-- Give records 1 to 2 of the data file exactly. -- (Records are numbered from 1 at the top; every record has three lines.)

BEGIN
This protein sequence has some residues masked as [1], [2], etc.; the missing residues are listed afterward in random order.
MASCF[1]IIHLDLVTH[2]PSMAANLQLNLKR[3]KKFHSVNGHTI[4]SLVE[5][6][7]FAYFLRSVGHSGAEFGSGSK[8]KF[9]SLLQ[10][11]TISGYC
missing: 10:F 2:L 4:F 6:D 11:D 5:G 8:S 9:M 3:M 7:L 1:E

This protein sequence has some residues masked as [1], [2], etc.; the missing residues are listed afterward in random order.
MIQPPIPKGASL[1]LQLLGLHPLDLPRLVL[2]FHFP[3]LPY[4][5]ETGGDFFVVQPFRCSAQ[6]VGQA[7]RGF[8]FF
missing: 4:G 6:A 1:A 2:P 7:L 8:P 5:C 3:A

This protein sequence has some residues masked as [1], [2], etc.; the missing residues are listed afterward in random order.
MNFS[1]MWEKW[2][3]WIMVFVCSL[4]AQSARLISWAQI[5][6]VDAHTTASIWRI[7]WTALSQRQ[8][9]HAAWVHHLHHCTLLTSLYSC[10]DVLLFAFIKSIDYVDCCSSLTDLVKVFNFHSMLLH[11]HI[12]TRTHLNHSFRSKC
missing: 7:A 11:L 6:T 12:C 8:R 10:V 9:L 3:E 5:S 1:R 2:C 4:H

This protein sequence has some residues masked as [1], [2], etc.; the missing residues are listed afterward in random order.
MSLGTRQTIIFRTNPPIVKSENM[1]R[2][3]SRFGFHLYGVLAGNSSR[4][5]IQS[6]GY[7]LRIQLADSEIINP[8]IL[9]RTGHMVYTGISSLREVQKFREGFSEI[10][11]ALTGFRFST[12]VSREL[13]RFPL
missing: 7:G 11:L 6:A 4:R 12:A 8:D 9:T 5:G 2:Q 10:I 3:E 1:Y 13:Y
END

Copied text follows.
This protein sequence has some residues masked as [1], [2], etc.; the missing residues are listed afterward in random order.
MASCF[1]IIHLDLVTH[2]PSMAANLQLNLKR[3]KKFHSVNGHTI[4]SLVE[5][6][7]FAYFLRSVGHSGAEFGSGSK[8]KF[9]SLLQ[10][11]TISGYC
missing: 10:F 2:L 4:F 6:D 11:D 5:G 8:S 9:M 3:M 7:L 1:E

This protein sequence has some residues masked as [1], [2], etc.; the missing residues are listed afterward in random order.
MIQPPIPKGASL[1]LQLLGLHPLDLPRLVL[2]FHFP[3]LPY[4][5]ETGGDFFVVQPFRCSAQ[6]VGQA[7]RGF[8]FF
missing: 4:G 6:A 1:A 2:P 7:L 8:P 5:C 3:A